Organised by theme, clothing is situated in changeable, related “sets” – clubbing outfits, for example, sit in a neon-enhanced nightclub area.
The sets can be changed to represent each theme and create a different experience each time a customer visits the store. The hashtag #babesofmissguided plastered around the store also encourages them to share their experience online.
De Mello suggests that store designs made for Instagram need to be “bright, eye-catching and memorable”, ultimately using “anything that makes a good picture”. Missguided’s Bluewater store breaks from the typical fashion store mould, using vivid, kitsch elements to form a memorable experience in keeping with the brand’s in-your-face online image.
Hans & Gretel’s fairytale candy store
“Restaurants and food have always lent themselves well to photography, and restaurants designed with Instagram or social media sharing in mind have become increasingly popular,” says De Mello, citing sweet emporium and café Hans & Gretel as the perfect example.
Opened in Camden Market, London, in 2019, the dessert parlour takes inspiration from a fairytale gingerbread house, complete with giant lollipops and candy canes. Every element of the store, from the overloaded milkshakes and chimney cakes to the sweet-covered ceiling and character statues sitting outside the door, is entirely Instagrammable. Visitors are also encouraged to pose in the ‘Candy House’ and share the images online.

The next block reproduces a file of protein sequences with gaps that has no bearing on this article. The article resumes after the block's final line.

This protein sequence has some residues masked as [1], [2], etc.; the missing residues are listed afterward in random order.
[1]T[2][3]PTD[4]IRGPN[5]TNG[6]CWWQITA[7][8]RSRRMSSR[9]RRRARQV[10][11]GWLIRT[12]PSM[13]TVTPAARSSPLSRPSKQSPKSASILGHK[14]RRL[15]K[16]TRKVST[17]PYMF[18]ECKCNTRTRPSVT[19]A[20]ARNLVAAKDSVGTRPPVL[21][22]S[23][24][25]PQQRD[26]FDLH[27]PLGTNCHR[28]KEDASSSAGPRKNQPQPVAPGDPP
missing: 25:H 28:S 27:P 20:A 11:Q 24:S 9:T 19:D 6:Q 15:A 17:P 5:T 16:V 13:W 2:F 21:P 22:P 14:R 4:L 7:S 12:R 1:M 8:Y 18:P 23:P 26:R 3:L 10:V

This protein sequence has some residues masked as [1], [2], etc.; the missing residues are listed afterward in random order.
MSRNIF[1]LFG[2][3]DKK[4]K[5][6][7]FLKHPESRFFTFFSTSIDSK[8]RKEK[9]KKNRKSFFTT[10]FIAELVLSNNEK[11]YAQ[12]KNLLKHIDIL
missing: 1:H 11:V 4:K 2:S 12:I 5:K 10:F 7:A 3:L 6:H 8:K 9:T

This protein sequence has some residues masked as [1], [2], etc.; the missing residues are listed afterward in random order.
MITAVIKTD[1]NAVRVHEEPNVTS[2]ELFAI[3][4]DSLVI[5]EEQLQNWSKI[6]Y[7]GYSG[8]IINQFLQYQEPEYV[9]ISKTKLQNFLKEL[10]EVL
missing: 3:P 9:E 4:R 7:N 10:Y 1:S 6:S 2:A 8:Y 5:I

While the theme immediately appeals to children, the fun design and imaginative desserts are also popular with adults – the store’s slogan is ‘for the child inside us all’.
“Instagrammers are principally looking for a good backdrop for their photos,” says De Mello. “Providing this, without compromising the experience for those there primarily to shop, is important.”
By making the whole store into a perfect backdrop, Hans and Gretel is an Instagrammer’s fairytale.
Le Labo’s rundown apothecary
In comparison to the in-your-face offerings of other retailers, artisan perfumery Le Labo has favoured simplicity in its store design to produce a pared-back aesthetic that is suitable for a more sophisticated Instagram user. Exposed brick, wooden flooring, bronze fixtures and worn leather seating all reference a Victorian apothecary.
Launched in 2006, the brand has stores across the world all featuring the rustic, understated design. Each new Le Labo store location also has its own individual scent, creating an exclusivity and enticing fans to visit.